Divorce & annulment


#1

This weekend’s reading about divorce got me thinking. My father’s parents divorced when he was twenty, and annulled so they could both remarry as Catholics. I grew up thinking annulment means that the marriage never happened. If this is true, what does that make my father and his sisters?


#2

The way it was explained to me when my marriage was annulled is that, at the time of the marriage, something was lacking that would have made the marriage sacramentally valid in the eyes of the Church.
You can’t make a valid commitment if you don’t understand the commitment in the first place. For instance, if a marriage tribunal determines that either party was unable to understand the commitment due to immaturity, psychological issues, etc., that marriage may be found to be invalid because the person wasn’t able to make a sacramental, lasting commitment. There are other reasons, too, but that’s one of the biggies. So, in a certain sense, the marriage never happened because the commitment itself wasn’t real.

However, the Church recognizes that the civil marriage was valid until dissolved and the children are not “illigitimate” as some people fear about church annulments.


#3

This was the case of my wife and her previous marriage in which her former husband was not a baptized Christian. When my wife and I met, she talked to our parish priest about her situation and good thing it was about a year and a half before we got married. It took quite awhile before her paperwork came back from the marriage tribunal in our diocese and her previous marriage was annuled. Then we had to attend parish marriage mentoring classes before we could even apply for our marriage license. It was seven months before our wedding date. From what I hear about annulments today they are being more scrutinized and taking much longer than before toward approval sometimes in cases of close to two years. Also Catholic credentials about their sacramental completion, Baptism,Holy Communion, Confirmation. I had to sponsor my wife at RCIA so she could receive Confirmation. A month later I had to sponsor her oldest daughter for Confirmation. Our parish on occasions have in their bulletin topic about mass attendance and use of church envelopes. Many people don’t understand that this is vital to their parish and diocese to keep record of their mass attendance especially when comes time for sacrament of Matrimony,sponsoring for people to complete sacraments of Baptism, Holy Communion, Confirmation, and Catechumens entering Catholic Church through RCIA classes. For Catholics with children, get all their sacramental prep completed as early as permitted by your diocese/parish. Try to get all their sacramental documents in multiples if permitted so if they jump ship from the Catholic Church and then want to get married later in the Catholic church,sacramental sponsoring etc. the complexities and anxieties will be so far less otherwise it’s like starting all over and then they need RCIA to try to resolve these issues.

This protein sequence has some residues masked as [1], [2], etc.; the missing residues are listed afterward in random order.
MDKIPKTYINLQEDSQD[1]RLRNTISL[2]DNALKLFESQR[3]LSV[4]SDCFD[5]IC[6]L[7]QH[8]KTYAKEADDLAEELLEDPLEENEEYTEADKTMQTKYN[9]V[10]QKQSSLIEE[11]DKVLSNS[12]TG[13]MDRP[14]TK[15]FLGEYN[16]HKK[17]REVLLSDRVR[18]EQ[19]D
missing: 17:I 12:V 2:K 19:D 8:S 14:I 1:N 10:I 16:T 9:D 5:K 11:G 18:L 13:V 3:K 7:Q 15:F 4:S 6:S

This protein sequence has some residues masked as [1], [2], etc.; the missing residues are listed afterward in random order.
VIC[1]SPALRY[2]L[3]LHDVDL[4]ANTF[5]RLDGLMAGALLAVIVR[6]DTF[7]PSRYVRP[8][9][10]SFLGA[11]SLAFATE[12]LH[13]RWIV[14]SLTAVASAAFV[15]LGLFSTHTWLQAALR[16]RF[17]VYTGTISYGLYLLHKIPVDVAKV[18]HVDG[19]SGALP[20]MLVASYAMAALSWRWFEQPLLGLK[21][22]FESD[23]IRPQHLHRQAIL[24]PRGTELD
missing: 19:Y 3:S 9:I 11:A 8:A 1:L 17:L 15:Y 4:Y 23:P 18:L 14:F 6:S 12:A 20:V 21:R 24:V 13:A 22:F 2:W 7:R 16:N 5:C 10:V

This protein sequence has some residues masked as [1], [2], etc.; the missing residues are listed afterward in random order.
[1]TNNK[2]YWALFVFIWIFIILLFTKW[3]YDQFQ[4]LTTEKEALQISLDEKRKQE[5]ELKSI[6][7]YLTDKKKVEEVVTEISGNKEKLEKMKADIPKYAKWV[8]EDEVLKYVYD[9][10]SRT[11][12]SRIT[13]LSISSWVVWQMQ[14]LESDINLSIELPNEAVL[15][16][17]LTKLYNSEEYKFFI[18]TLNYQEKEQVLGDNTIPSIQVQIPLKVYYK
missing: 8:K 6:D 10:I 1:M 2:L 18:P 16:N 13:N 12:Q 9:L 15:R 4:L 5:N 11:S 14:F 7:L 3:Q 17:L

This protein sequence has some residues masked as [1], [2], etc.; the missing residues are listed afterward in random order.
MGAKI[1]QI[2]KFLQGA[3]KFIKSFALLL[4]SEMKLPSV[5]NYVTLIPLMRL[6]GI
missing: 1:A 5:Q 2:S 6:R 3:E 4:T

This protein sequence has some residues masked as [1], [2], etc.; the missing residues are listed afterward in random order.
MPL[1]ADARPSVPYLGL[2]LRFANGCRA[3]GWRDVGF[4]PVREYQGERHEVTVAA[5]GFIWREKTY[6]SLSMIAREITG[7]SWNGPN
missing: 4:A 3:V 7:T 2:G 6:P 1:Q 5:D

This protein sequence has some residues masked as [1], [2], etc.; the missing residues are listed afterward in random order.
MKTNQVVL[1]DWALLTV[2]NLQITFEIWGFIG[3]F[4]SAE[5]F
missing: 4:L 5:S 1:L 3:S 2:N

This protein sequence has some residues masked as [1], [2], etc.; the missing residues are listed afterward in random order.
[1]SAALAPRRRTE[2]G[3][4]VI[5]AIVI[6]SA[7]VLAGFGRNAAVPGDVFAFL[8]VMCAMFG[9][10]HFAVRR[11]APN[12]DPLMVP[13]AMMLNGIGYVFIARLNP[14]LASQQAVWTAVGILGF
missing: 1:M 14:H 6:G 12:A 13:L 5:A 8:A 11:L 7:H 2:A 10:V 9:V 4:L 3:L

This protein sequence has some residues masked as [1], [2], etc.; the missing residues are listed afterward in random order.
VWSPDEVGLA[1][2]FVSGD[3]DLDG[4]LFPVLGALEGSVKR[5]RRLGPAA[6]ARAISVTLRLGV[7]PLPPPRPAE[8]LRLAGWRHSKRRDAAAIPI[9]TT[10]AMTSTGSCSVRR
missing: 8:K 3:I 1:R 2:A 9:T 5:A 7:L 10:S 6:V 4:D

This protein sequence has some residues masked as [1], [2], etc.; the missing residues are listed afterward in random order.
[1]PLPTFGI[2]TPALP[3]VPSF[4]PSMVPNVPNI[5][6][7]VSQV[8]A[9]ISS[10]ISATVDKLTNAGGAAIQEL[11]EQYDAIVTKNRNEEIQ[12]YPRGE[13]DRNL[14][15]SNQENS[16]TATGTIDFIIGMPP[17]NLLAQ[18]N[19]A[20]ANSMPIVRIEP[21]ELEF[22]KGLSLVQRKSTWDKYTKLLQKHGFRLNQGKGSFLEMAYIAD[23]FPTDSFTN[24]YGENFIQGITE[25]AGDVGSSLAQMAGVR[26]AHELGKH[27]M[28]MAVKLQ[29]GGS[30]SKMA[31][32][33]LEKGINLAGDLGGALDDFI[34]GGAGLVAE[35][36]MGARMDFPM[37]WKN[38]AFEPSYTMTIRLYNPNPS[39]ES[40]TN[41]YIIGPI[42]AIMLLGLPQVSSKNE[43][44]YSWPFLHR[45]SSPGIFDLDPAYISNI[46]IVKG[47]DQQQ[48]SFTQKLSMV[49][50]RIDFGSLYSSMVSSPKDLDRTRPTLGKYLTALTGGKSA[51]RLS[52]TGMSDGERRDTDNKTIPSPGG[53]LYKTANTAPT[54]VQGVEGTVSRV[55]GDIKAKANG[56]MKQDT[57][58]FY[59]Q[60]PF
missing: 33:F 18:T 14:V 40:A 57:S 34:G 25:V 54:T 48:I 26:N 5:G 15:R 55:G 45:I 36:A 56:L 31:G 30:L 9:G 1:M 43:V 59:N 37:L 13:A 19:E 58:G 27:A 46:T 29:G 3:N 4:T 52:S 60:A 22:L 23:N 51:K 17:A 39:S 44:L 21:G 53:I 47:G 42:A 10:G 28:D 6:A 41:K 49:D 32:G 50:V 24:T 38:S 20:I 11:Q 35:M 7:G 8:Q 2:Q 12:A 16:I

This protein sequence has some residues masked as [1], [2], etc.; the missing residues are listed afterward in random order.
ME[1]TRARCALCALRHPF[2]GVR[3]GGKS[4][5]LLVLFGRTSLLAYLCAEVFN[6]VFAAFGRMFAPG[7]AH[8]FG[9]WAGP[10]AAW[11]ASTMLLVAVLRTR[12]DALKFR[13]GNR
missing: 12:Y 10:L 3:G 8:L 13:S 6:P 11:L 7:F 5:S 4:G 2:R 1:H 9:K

#4

I used to get hung up on the same thing, thinking annulment made the children of a marriage somehow, 'illegitimate". I was happy to discover that I was wrong in this thinking.

FickleFreckled is correct. Annulment does not mean that a legal, civil marriage did not take place. In fact, a (presumably) legal civil marriage did take place so there is no question about what your father and his sisters are. They are all completely legitimate offspring.

The issue with annulment, as FickleFreckled points out, is whether a sacramentally valid marriage took place. A civil marriage is merely a legal contract. A sacramental marriage is a covenant. One that involves God.

An annulment determines whether or not, at the time of the marriage, a sacramental covenant was made between the parties. If it is determined that, at the time of the marriage, no valid sacramental covenant occurred (perhaps because one or both parties was incapable of making a sacramental covenant), then a decree of annulment can be made. This does not mean that a legal, civil marriage did not occur. It merely means that, a sacramental “marriage never happened” (your original wording).

Peace and God Bless,
CLM
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#5

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